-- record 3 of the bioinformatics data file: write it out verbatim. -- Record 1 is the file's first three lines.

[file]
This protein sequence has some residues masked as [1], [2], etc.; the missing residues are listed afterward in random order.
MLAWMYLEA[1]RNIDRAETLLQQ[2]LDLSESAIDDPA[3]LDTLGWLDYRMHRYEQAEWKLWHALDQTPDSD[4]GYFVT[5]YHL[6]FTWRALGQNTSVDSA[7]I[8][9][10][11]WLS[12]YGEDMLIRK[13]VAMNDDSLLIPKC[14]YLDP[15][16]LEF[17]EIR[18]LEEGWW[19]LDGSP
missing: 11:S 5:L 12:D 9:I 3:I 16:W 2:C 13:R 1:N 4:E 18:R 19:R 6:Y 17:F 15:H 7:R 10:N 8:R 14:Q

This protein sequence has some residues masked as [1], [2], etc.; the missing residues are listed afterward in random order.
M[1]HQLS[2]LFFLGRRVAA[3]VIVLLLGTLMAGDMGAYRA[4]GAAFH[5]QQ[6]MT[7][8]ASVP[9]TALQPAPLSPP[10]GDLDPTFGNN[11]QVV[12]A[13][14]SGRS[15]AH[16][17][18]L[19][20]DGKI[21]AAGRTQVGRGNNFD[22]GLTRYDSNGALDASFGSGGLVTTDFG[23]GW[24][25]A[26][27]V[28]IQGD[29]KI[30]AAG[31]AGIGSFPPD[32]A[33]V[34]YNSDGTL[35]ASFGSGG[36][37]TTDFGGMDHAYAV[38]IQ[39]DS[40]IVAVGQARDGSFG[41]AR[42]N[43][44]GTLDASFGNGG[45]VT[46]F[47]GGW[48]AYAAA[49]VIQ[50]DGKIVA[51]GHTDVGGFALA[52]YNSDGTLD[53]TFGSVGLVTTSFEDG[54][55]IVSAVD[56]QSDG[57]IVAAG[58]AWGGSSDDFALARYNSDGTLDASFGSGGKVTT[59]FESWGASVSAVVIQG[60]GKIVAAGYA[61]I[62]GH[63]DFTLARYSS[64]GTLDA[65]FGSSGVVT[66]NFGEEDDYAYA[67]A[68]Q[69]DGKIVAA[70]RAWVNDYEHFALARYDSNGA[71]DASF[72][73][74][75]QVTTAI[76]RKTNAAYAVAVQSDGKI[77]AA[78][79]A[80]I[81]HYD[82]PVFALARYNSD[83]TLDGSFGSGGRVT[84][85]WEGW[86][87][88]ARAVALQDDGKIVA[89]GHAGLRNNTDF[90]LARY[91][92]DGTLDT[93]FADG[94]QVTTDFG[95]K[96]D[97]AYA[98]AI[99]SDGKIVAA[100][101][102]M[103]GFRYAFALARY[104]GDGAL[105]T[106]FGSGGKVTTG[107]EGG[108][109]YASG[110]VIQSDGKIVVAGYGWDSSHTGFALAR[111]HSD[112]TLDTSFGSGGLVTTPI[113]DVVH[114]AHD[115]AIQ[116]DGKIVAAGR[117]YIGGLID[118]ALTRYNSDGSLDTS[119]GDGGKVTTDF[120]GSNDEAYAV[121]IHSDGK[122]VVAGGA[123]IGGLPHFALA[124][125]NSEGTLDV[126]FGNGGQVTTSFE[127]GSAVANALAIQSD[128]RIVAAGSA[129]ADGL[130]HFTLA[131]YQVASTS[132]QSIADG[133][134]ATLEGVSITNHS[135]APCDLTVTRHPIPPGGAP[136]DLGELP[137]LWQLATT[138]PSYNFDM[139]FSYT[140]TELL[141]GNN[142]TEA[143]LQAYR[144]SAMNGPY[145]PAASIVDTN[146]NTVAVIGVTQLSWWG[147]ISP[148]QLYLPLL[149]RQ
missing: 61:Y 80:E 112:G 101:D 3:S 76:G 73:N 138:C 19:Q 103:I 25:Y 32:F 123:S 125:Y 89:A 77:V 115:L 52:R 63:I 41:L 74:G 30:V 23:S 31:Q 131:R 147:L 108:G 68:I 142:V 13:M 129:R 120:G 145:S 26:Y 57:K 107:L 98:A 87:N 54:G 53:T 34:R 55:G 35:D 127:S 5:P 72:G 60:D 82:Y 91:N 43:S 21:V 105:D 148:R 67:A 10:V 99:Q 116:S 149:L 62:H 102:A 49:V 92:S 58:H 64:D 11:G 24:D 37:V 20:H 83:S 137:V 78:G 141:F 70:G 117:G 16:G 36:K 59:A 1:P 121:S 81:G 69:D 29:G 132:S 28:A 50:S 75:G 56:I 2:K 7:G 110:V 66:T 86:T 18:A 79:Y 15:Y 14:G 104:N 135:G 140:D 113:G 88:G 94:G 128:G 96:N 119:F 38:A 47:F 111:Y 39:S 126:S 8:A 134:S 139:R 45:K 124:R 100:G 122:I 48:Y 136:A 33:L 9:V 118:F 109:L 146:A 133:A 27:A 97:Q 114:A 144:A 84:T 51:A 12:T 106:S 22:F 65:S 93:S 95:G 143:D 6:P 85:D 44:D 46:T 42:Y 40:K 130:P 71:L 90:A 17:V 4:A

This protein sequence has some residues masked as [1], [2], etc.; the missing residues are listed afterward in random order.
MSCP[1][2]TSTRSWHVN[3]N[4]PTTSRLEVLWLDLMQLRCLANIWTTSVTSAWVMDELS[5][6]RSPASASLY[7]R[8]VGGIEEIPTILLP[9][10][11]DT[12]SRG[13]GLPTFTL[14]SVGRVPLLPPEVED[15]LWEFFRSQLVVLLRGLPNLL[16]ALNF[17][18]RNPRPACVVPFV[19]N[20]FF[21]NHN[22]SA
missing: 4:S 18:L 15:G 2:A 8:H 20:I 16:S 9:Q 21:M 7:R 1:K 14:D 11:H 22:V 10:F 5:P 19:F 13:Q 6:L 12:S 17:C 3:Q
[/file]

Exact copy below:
This protein sequence has some residues masked as [1], [2], etc.; the missing residues are listed afterward in random order.
MSCP[1][2]TSTRSWHVN[3]N[4]PTTSRLEVLWLDLMQLRCLANIWTTSVTSAWVMDELS[5][6]RSPASASLY[7]R[8]VGGIEEIPTILLP[9][10][11]DT[12]SRG[13]GLPTFTL[14]SVGRVPLLPPEVED[15]LWEFFRSQLVVLLRGLPNLL[16]ALNF[17][18]RNPRPACVVPFV[19]N[20]FF[21]NHN[22]SA
missing: 4:S 18:L 15:G 2:A 8:H 20:I 16:S 9:Q 21:M 7:R 1:K 14:D 11:H 22:V 10:F 5:P 19:F 13:Q 6:L 12:S 17:C 3:Q